The play, which was a true story by a Storycatchers participant, started with a flashback of one of the civilians in the car. Sean, who was being played by a recruit, was shot five times by a police officer in the past when the BB gun he was holding was mistaken for a real gun. That trauma followed Sean into the present when police stopped the car that he was riding in with his friends. The officers, who didn’t properly explain why they pulled them over, called for backup and ransacked the car, searching for a gun. After, with their guns drawn at the civilians, police forced them to kneel down on the curb of the road with their arms over their heads while they were aggressively questioned. Officers didn’t find a gun and, with the civilians’ car keys, they fled the scene. It was revealed later that officers stopped them because their vehicle resembled that of a suspected robber, but that information was not made clear to them.

The second act was slightly different. Based on real Chicago police officers’ feedback about the first scenario, the play was told from the perspective of the police. It brought to light the backstory of one of the officers, who apparently carried traumatic memories of his own; his relative was a victim of a crime. Acted out by both Storycatchers participants and recruits, the scenario played out a bit differently, too. This time, officers followed protocol and treated civilians with respect. As a result, the second scene ended more peacefully than the first.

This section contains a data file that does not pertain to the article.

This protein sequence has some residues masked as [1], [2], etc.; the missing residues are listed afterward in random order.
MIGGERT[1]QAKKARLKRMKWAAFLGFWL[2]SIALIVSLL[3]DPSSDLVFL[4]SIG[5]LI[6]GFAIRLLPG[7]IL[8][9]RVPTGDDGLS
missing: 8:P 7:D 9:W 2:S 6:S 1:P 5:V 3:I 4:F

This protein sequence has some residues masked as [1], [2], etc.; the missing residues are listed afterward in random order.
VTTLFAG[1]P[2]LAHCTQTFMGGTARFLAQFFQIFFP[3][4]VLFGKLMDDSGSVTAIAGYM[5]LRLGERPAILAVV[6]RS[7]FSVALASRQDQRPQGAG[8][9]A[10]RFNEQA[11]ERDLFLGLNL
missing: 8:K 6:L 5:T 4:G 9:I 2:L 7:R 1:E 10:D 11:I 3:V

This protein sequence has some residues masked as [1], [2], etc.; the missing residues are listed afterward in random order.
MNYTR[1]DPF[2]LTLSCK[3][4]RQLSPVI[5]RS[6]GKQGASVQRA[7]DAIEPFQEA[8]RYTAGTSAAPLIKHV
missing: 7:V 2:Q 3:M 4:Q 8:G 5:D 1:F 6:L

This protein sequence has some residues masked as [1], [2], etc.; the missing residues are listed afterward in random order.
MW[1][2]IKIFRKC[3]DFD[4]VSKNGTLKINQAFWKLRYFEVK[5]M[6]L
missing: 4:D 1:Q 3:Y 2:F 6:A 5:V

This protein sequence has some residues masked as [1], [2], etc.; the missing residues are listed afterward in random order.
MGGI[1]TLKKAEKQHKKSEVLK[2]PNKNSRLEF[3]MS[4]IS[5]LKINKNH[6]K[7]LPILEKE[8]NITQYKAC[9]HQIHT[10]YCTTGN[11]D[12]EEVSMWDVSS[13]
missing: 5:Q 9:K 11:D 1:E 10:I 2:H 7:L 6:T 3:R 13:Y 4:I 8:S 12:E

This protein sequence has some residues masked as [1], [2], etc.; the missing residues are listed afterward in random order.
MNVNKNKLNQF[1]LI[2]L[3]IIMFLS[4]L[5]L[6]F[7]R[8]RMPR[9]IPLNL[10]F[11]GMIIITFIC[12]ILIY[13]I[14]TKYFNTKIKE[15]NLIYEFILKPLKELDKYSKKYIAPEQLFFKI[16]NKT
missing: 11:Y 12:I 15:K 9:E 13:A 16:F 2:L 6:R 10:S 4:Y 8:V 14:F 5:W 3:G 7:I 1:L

“I really personally feel like this particular workshop helps a lot of the relationships in understanding both sides of the story,” said Nisha Davis, a Storycatchers member who participated in the workshop. “When you help understand the situation, you better know how to create better opportunities with [people] going forward.”

After each scenario, a facilitator from Storycatchers turned to participants and asked questions. “How did [the civilians] feel at the end?” “Did the police follow protocol?” “Who in the vehicle was traumatized and how do you think that affects him?”

When the facilitator asked what they thought would have happened if Sean ran instead of obeying officers’ orders, several recruits and justice-involved youth said, “He would’ve been shot.”

Crawford interjected and explained that officers shouldn’t shoot active resisters. He then explained the protocol for such a scenario.